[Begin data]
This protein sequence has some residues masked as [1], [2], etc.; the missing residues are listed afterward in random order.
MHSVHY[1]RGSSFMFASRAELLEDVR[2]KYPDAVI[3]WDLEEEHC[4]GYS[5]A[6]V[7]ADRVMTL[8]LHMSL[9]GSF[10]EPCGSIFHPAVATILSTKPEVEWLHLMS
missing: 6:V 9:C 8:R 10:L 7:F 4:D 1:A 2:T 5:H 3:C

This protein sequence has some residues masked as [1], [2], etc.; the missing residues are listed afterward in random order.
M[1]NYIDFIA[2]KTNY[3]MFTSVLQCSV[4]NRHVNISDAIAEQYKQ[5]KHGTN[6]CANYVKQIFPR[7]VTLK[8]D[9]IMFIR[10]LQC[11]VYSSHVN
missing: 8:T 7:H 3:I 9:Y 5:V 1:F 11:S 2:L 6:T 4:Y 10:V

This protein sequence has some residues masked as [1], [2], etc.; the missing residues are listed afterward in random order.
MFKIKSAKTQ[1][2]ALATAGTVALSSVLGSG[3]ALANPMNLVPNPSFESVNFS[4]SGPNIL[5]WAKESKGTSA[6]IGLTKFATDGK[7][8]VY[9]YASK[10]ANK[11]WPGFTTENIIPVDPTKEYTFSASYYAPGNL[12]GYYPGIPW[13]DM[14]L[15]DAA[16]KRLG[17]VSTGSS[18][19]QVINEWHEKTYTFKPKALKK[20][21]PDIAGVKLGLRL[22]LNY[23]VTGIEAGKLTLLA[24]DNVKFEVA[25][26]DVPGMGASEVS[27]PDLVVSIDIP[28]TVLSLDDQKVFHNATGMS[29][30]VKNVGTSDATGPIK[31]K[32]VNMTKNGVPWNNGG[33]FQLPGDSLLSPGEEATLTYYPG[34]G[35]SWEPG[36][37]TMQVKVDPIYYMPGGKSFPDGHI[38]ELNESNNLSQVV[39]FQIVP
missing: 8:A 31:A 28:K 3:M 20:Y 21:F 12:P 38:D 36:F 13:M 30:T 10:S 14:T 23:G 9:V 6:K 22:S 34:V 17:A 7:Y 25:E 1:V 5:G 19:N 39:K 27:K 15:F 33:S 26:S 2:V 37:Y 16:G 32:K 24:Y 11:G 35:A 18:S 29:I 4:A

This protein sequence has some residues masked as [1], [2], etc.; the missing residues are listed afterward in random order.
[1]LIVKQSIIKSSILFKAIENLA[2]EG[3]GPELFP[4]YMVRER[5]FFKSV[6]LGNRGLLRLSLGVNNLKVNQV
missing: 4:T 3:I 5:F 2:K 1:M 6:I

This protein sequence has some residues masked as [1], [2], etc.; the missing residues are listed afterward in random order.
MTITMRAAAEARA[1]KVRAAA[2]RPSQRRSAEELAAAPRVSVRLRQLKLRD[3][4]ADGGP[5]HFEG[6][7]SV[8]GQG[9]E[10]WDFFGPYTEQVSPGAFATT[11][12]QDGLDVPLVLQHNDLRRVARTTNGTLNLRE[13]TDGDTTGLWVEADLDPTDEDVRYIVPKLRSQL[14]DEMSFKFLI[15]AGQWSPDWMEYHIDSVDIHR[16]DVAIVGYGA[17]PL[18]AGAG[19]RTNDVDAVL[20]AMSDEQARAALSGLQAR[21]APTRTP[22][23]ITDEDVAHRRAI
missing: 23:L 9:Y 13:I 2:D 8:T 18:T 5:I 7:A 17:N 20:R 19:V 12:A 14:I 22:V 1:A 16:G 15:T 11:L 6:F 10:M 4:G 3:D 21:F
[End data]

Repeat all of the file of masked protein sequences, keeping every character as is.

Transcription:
This protein sequence has some residues masked as [1], [2], etc.; the missing residues are listed afterward in random order.
MHSVHY[1]RGSSFMFASRAELLEDVR[2]KYPDAVI[3]WDLEEEHC[4]GYS[5]A[6]V[7]ADRVMTL[8]LHMSL[9]GSF[10]EPCGSIFHPAVATILSTKPEVEWLHLMS
missing: 6:V 9:C 8:R 10:L 7:F 4:D 1:A 2:T 5:H 3:C

This protein sequence has some residues masked as [1], [2], etc.; the missing residues are listed afterward in random order.
M[1]NYIDFIA[2]KTNY[3]MFTSVLQCSV[4]NRHVNISDAIAEQYKQ[5]KHGTN[6]CANYVKQIFPR[7]VTLK[8]D[9]IMFIR[10]LQC[11]VYSSHVN
missing: 8:T 7:H 3:I 9:Y 5:V 1:F 11:S 2:L 6:T 4:Y 10:V

This protein sequence has some residues masked as [1], [2], etc.; the missing residues are listed afterward in random order.
MFKIKSAKTQ[1][2]ALATAGTVALSSVLGSG[3]ALANPMNLVPNPSFESVNFS[4]SGPNIL[5]WAKESKGTSA[6]IGLTKFATDGK[7][8]VY[9]YASK[10]ANK[11]WPGFTTENIIPVDPTKEYTFSASYYAPGNL[12]GYYPGIPW[13]DM[14]L[15]DAA[16]KRLG[17]VSTGSS[18][19]QVINEWHEKTYTFKPKALKK[20][21]PDIAGVKLGLRL[22]LNY[23]VTGIEAGKLTLLA[24]DNVKFEVA[25][26]DVPGMGASEVS[27]PDLVVSIDIP[28]TVLSLDDQKVFHNATGMS[29][30]VKNVGTSDATGPIK[31]K[32]VNMTKNGVPWNNGG[33]FQLPGDSLLSPGEEATLTYYPG[34]G[35]SWEPG[36][37]TMQVKVDPIYYMPGGKSFPDGHI[38]ELNESNNLSQVV[39]FQIVP
missing: 8:A 31:A 28:K 3:M 20:Y 21:F 12:P 38:D 36:F 13:M 30:T 10:S 14:T 23:G 9:V 6:K 22:S 34:V 17:A 7:Y 25:E 1:V 5:G 19:N 39:K 27:K 15:F 33:S 26:S 2:V 37:Y 16:G 32:K 24:Y 11:G 35:A 18:S 29:I 4:A

This protein sequence has some residues masked as [1], [2], etc.; the missing residues are listed afterward in random order.
[1]LIVKQSIIKSSILFKAIENLA[2]EG[3]GPELFP[4]YMVRER[5]FFKSV[6]LGNRGLLRLSLGVNNLKVNQV
missing: 4:T 3:I 5:F 2:K 1:M 6:I

This protein sequence has some residues masked as [1], [2], etc.; the missing residues are listed afterward in random order.
MTITMRAAAEARA[1]KVRAAA[2]RPSQRRSAEELAAAPRVSVRLRQLKLRD[3][4]ADGGP[5]HFEG[6][7]SV[8]GQG[9]E[10]WDFFGPYTEQVSPGAFATT[11][12]QDGLDVPLVLQHNDLRRVARTTNGTLNLRE[13]TDGDTTGLWVEADLDPTDEDVRYIVPKLRSQL[14]DEMSFKFLI[15]AGQWSPDWMEYHIDSVDIHR[16]DVAIVGYGA[17]PL[18]AGAG[19]RTNDVDAVL[20]AMSDEQARAALSGLQAR[21]APTRTP[22][23]ITDEDVAHRRAI
missing: 23:L 9:Y 13:I 2:D 8:T 18:T 5:I 7:A 17:N 20:R 19:V 12:A 14:I 22:V 1:A 16:G 15:T 11:L 6:F 10:M 4:G 3:D 21:F